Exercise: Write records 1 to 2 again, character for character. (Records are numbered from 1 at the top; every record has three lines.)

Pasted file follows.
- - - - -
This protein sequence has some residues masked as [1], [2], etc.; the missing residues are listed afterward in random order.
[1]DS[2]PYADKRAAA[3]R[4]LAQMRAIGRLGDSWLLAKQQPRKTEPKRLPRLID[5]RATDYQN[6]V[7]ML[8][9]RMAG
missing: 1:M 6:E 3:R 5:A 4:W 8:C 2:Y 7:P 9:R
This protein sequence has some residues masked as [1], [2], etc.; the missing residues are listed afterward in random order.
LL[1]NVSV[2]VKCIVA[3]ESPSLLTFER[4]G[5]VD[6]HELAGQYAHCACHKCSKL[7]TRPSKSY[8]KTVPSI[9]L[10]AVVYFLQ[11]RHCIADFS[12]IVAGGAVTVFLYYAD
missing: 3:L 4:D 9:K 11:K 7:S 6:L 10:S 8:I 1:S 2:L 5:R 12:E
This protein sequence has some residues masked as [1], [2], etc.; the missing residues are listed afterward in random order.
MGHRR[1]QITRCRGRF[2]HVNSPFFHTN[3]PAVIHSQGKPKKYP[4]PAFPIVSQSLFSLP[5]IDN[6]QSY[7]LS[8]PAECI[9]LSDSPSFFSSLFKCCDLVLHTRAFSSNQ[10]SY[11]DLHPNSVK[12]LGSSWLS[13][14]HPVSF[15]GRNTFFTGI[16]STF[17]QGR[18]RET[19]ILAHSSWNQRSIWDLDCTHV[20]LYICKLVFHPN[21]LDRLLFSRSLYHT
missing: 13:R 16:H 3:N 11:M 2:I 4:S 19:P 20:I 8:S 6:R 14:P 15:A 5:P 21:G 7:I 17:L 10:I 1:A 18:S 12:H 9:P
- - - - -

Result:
This protein sequence has some residues masked as [1], [2], etc.; the missing residues are listed afterward in random order.
[1]DS[2]PYADKRAAA[3]R[4]LAQMRAIGRLGDSWLLAKQQPRKTEPKRLPRLID[5]RATDYQN[6]V[7]ML[8][9]RMAG
missing: 1:M 6:E 3:R 5:A 4:W 8:C 2:Y 7:P 9:R
This protein sequence has some residues masked as [1], [2], etc.; the missing residues are listed afterward in random order.
LL[1]NVSV[2]VKCIVA[3]ESPSLLTFER[4]G[5]VD[6]HELAGQYAHCACHKCSKL[7]TRPSKSY[8]KTVPSI[9]L[10]AVVYFLQ[11]RHCIADFS[12]IVAGGAVTVFLYYAD
missing: 3:L 4:D 9:K 11:K 7:S 6:L 10:S 8:I 1:S 2:L 5:R 12:E